In a recent blog article, we listed some questions you should ask when you want to use pneumatic rod cylinders in your mechanical design. For many applications, however, rodless cylinders are a better choice. With this type of pneumatic cylinder, the external carriage itself slides back and forth along the cylinder body, rather than an external rod extending and retracting. This design is particularly useful for applications that require long strokes or high moment loads, thanks to the shorter, enclosed and self-guided configuration.
Here at W.C. Branham, we offer three types of pneumatic rodless cylinders:
- PNEUSA® Rodless Cylinders use cables to connect the piston and carrier, which are housed separately. This design ensures the cables and main seal are enclosed and protected from the operating environment.
- MAGTEC® Rodless Cylinders also feature an entirely closed operating body, protecting both interior and exterior critical components from contaminants. This design uses magnetic coupling between the piston and carriage instead of cables. There are also stainless steel configurations avaible with this type of cylinder.
- DURATRKTM Rodless Band Cylinders are lightweight without sacrificing structural integrity. Multiple models and customizing options make it easy to meet special space, load, and other needs. This cylinder type has the widest bore size available. Six bores ranging from 18mm to 63mm diameter.
Once you’ve determined pneumatic rodless cylinders are the best solution for your automation needs, there are several factors to consider, in order to properly incorporate them into your mechanical design.
- How much space is available? Moving parts must be able to operate freely. Pneumatic rodless cylinders save space because there is no need to accommodate rod extension outside the envelope. Space needs should also consider operator safety, if there will be one, and ensure enough room for convenient maintenance.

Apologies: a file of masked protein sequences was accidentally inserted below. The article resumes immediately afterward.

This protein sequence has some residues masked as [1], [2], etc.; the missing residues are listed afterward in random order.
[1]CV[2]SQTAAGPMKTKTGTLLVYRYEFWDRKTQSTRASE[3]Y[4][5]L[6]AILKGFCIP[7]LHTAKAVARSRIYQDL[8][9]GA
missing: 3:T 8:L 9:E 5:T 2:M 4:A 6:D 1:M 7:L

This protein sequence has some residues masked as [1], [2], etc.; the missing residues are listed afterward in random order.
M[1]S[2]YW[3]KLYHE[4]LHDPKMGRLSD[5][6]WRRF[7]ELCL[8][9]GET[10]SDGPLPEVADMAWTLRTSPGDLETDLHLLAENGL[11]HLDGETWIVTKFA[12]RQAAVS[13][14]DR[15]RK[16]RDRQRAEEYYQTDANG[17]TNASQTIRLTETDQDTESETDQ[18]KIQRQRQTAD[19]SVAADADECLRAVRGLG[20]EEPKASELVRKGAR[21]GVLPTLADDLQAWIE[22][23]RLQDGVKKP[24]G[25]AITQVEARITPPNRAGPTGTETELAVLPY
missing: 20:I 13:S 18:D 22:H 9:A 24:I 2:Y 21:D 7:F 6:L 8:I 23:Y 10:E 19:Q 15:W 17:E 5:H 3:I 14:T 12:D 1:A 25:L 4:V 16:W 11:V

- How much force will be required? Bore size and the amount of PSI used determine the amount force the cylinder produces. You’ll also need to know the load weight. If the moving load is externally guided and supported, the sliding coefficient of friction will also help the sizing process to determine the force required. (For example, if the horizontal load weighs 200 lbs and the sliding coefficient is .2, then 40 lbf is required to move the load.) You can begin to look for a bore size that will produce a minimum of 40 lbf If the moving load is vertical, then you’ll need a cylinder capable of producing 200 lbf at minimum. (Note: For magnetically coupled cylinders, you’ll need to take a look at the magnet decoupling rating and avoid exceeding that. For cable operated cylinders, you should look at a cylinder where 20% of the tensile breaking strength of the cable doesn’t exceed the force needed.)
- At what speed will the cylinder need to operate? You want maximum productivity, but you need to think about cylinder life and your ability to control the operation. Port size, flow-through control valves, the size of tubing or hoses, and inadequate air pressure can reduce speed. You also need to make sure that the cylinder can adequately dampen the force upon deceleration, so look at the capability of the cylinder’s internal cushions or determine if external shock absorbers are necessary.
- How much air will be consumed? This depends on the volume displaced by the piston as well as unswept volume.
- Do you want port(s) to be located on one end? Both ends? The bottom? Bore size is a key factor here.
- What will the operating environment be like? Factors such as dust, extreme temperatures, humidity, and the need to periodically wash equipment all affect your choice of cylinder as well as the material it’s made from for maximum service life.
- Will you need specialized seals? Standard materials can be replaced with alternatives for environments that are very hot or cold or in which caustic chemicals are present.
Every application and environment are different. We’re here to help you find the ideal solution. Our on-staff design engineers are always happy to answer your questions. They can also help you identify custom modifications to ensure optimum, long-lasting performance from the pneumatic rodless cylinders you choose for your mechanical design.